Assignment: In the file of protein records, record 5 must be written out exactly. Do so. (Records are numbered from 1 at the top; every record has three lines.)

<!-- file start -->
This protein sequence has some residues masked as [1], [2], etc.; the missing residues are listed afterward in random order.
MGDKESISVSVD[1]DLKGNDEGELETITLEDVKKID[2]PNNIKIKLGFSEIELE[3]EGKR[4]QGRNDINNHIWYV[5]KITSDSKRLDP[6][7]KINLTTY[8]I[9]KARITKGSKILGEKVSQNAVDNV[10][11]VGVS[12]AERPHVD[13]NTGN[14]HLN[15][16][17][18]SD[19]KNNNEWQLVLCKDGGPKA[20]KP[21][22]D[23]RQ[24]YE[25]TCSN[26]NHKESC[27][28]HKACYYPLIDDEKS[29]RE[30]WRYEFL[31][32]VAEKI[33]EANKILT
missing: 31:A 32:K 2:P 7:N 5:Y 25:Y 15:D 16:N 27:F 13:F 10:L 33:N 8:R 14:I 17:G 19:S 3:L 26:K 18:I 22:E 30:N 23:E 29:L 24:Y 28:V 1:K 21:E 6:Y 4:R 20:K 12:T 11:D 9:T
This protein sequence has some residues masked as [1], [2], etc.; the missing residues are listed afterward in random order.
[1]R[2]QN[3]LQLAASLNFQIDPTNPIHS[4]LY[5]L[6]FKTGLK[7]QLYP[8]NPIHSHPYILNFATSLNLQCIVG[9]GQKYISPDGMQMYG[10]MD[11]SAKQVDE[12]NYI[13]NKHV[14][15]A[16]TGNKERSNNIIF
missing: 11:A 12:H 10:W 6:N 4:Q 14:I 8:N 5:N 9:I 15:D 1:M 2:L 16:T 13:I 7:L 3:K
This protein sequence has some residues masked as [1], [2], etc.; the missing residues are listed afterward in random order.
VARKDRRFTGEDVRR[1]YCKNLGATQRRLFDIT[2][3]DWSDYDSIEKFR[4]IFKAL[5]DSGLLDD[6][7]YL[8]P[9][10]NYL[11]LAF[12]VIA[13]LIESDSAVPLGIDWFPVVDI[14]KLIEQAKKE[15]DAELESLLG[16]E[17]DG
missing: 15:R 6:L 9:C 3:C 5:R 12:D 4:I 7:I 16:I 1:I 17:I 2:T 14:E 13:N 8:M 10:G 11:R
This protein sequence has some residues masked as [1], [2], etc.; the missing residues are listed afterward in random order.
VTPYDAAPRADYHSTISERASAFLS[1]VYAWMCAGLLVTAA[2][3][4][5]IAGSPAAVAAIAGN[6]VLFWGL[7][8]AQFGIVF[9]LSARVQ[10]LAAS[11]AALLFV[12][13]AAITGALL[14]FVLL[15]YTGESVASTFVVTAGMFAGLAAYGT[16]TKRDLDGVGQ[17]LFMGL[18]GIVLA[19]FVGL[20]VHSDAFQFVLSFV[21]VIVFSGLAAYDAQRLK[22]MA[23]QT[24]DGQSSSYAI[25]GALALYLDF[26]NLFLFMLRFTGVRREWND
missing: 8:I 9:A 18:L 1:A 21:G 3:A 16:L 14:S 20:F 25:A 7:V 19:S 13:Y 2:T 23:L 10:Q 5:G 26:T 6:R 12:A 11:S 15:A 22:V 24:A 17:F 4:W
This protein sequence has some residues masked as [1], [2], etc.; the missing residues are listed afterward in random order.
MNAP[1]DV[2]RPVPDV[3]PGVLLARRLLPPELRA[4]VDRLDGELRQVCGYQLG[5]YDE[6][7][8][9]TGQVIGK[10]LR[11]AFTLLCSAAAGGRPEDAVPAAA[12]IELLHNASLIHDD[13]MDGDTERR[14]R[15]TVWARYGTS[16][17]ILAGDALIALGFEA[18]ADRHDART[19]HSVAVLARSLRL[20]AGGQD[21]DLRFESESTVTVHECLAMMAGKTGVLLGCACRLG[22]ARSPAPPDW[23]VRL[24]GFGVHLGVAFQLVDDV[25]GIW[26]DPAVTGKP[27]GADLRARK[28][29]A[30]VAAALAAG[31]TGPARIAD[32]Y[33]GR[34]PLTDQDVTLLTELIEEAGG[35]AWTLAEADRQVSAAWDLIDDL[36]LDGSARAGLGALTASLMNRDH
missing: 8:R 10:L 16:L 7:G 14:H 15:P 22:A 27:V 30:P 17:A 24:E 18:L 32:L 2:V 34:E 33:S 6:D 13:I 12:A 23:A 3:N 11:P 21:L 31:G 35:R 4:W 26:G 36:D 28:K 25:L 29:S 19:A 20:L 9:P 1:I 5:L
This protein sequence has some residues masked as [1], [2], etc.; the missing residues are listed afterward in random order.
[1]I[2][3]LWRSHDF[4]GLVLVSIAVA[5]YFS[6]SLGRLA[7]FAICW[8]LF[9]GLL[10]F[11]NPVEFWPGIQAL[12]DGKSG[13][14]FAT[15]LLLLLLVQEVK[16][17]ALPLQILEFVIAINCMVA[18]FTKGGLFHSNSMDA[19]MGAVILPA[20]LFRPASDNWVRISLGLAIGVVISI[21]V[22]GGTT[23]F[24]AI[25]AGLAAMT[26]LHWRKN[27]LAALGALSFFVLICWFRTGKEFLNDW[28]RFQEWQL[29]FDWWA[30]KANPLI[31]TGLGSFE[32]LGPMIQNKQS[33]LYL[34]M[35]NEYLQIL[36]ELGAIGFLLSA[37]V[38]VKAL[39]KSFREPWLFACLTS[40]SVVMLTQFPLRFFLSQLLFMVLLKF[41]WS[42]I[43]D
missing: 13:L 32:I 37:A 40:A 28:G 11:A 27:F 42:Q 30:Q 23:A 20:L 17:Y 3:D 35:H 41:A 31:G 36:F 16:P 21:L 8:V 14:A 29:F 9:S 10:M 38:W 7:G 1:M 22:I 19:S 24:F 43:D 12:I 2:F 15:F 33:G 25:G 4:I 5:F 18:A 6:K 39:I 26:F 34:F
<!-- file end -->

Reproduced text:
This protein sequence has some residues masked as [1], [2], etc.; the missing residues are listed afterward in random order.
MNAP[1]DV[2]RPVPDV[3]PGVLLARRLLPPELRA[4]VDRLDGELRQVCGYQLG[5]YDE[6][7][8][9]TGQVIGK[10]LR[11]AFTLLCSAAAGGRPEDAVPAAA[12]IELLHNASLIHDD[13]MDGDTERR[14]R[15]TVWARYGTS[16][17]ILAGDALIALGFEA[18]ADRHDART[19]HSVAVLARSLRL[20]AGGQD[21]DLRFESESTVTVHECLAMMAGKTGVLLGCACRLG[22]ARSPAPPDW[23]VRL[24]GFGVHLGVAFQLVDDV[25]GIW[26]DPAVTGKP[27]GADLRARK[28][29]A[30]VAAALAAG[31]TGPARIAD[32]Y[33]GR[34]PLTDQDVTLLTELIEEAGG[35]AWTLAEADRQVSAAWDLIDDL[36]LDGSARAGLGALTASLMNRDH
missing: 8:R 10:L 16:L 7:G 14:H 15:P 22:A 27:V 30:P 17:A 24:E 18:L 32:L 2:V 34:E 33:S 6:D 13:I 12:A 23:A 3:N 11:P 21:L 31:G 35:R 4:W 26:G 36:D 28:K 25:L 29:S 19:A 20:L 9:P 1:I 5:L